Hey, 'regime of blood,' no thanks

Award-winning poet Sharon Olds declined an invitation from the first lady to read at the National Book Festival in DC this weekend. Not that Olds is hard up for cash or recognition but poets don't often get the chance to read before 85,000 people -- especially poets whose poems don't rhyme.

Olds writes: "The possibility of finding new readers is exciting for a poet in personal terms, and in terms of the desire that poetry serve its constituents--all of us who need the pleasure, and the inner and outer news, it delivers."

She then delivers this powerful condemnation that I wouldn't excerpt if you begged me to:


I thought that I could try to find a way, even as your guest, with respect, to speak about my deep feeling that we should not have invaded Iraq, and to declare my belief that the wish to invade another culture and another country--with the resultant loss of life and limb for our brave soldiers, and for the noncombatants in their home terrain--did not come out of our democracy but was instead a decision made "at the top" and forced on the people by distorted language, and by untruths. I hoped to express the fear that we have begun to live in the shadows of tyranny and religious chauvinism--the opposites of the liberty, tolerance and diversity our nation aspires to.
I tried to see my way clear to attend the festival in order to bear witness--as an American who loves her country and its principles and its writing--against this undeclared and devastating war.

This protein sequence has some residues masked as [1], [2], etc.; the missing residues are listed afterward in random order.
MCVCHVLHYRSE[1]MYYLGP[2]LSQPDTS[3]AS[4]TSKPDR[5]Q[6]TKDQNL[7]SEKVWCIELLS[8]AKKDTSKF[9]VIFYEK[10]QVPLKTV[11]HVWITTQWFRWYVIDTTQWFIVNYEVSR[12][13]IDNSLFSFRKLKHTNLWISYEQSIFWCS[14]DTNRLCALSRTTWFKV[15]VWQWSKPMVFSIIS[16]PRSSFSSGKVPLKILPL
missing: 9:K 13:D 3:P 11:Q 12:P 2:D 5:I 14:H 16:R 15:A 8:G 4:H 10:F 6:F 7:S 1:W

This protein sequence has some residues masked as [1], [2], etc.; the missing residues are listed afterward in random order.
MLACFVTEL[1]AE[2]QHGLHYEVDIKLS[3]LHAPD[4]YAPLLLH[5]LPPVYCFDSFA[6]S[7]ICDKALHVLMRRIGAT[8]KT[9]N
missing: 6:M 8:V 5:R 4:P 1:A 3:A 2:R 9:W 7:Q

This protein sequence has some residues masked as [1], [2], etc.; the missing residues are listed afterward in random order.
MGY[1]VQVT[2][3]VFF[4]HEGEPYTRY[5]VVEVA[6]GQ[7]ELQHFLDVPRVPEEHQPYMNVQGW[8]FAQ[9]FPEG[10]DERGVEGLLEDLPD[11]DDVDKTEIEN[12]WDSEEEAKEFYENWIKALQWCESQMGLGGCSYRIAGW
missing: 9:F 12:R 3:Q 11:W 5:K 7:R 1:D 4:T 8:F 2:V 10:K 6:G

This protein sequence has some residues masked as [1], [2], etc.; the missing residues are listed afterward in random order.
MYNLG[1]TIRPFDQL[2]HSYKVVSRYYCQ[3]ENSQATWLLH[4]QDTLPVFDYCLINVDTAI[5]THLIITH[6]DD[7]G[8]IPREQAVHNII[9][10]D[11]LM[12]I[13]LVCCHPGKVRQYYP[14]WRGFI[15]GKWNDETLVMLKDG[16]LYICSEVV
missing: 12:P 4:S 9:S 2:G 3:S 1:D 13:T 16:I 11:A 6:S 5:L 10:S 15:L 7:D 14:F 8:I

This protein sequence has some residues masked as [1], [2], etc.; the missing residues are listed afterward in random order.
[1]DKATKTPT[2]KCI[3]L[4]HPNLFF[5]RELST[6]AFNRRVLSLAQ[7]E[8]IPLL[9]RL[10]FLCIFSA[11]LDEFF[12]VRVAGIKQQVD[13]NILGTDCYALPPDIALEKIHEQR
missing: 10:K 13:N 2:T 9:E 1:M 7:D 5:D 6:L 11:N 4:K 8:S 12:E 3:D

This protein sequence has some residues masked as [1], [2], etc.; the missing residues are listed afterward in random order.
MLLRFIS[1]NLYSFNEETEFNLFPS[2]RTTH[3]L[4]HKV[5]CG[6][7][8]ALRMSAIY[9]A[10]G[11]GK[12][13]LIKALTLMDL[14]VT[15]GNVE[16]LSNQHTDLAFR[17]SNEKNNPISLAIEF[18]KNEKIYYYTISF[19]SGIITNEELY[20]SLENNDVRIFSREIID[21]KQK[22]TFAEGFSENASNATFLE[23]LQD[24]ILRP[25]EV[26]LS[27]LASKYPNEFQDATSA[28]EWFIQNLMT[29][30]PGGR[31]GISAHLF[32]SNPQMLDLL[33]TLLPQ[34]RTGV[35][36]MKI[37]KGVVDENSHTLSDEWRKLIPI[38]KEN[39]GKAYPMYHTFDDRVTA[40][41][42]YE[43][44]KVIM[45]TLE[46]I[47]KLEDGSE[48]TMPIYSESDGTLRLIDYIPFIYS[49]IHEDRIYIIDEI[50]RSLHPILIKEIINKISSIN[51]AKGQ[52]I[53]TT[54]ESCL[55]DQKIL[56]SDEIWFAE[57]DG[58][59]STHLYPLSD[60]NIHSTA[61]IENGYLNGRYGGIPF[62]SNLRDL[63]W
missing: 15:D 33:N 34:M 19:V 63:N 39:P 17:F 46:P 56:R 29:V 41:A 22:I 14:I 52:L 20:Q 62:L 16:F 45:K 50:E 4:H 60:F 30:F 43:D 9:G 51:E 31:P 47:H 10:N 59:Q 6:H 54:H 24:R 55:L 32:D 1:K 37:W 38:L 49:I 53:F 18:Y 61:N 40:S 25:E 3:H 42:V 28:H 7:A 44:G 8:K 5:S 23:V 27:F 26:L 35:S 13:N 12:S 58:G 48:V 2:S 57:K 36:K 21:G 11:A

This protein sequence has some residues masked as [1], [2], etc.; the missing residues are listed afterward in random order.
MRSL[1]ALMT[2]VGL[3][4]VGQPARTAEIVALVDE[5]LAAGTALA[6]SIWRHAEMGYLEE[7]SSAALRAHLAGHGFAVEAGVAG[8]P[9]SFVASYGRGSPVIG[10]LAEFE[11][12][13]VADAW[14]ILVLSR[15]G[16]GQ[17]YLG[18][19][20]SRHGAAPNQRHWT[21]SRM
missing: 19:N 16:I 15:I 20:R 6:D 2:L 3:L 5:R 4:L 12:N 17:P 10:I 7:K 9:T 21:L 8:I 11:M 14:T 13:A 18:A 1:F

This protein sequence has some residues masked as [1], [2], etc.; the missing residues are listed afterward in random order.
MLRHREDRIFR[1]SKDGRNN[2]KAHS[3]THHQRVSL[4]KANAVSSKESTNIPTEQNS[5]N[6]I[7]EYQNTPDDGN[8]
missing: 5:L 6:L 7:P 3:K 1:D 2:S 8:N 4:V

But I could not face the idea of breaking bread with you. I knew that if I sat down to eat with you, it would feel to me as if I were condoning what I see to be the wild, highhanded actions of the Bush Administration.
What kept coming to the fore of my mind was that I would be taking food from the hand of the First Lady who represents the Administration that unleashed this war and that wills its continuation, even to the extent of permitting "extraordinary rendition": flying people to other countries where they will be tortured for us.
So many Americans who had felt pride in our country now feel anguish and shame, for the current regime of blood, wounds and fire. I thought of the clean linens at your table, the shining knives and the flames of the candles, and I could not stomach it.
(The Nation)

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